Looking to the future, the Observatory seeks to expand its research base and consolidate its strengths in stellar astrophysics and solar system astronomy. A high priority is to strengthen its capability in the cool star arena (following a decline in this area with the death of Dr P. Brendan Byrne in 1997), in order to complement the highly successful solar and stellar astrophysics groups and to take advantage of the Observatory's involvement in the Southern African Large Telescope and new UK national facilities, including access to the European Southern Observatory (ESO).
The Observatory also seeks to appoint additional staff in solar system astronomy, to capitalise on expected developments in this area and the likelihood that new government or EU funding opportunities will be announced for research into planetary science and exploration of the solar system, possibly including various aspects of the near-Earth object (NEO) impact hazard to civilization. The Armagh Observatory has taken the lead in the UK to bring this subject to the attention of government and the general public, and it is right that it should be in a strong position to take advantage of expected developments in this area.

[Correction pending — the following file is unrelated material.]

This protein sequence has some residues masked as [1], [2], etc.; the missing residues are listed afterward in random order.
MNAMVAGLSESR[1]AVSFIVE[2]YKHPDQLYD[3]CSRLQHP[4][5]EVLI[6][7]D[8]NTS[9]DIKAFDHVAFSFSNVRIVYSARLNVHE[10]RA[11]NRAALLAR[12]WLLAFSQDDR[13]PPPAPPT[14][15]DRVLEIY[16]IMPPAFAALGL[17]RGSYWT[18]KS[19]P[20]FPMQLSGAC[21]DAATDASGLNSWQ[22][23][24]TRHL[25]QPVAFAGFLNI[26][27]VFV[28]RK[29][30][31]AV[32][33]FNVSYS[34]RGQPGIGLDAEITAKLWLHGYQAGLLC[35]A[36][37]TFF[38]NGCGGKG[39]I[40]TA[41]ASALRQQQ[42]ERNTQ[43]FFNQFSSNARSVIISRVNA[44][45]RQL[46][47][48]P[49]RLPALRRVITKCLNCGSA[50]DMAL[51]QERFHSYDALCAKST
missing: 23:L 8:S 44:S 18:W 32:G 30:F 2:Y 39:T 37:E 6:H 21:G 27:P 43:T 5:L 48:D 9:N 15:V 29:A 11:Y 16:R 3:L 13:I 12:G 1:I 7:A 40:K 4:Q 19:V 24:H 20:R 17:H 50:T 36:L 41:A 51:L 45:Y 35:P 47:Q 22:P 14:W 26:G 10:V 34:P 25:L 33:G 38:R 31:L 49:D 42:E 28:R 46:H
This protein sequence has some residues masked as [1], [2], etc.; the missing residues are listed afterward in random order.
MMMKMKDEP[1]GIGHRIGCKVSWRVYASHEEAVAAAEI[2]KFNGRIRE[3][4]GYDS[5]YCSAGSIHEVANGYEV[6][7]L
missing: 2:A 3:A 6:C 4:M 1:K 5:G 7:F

The Observatory also needs to strengthen its capability in the growing area of meteorology, climatology and environmental science. This will be addressed by recruiting a meteorologist or climatologist with interests and expertise in the problem of global warming (and cooling), and in how extraterrestrial processes (e.g. the variable Sun, and comet/asteroid impacts and interplanetary dust) affect the Earth and contribute globally to environmental change.
None of these future plans will come to fruition unless the Observatory can secure sufficient resources to do the job.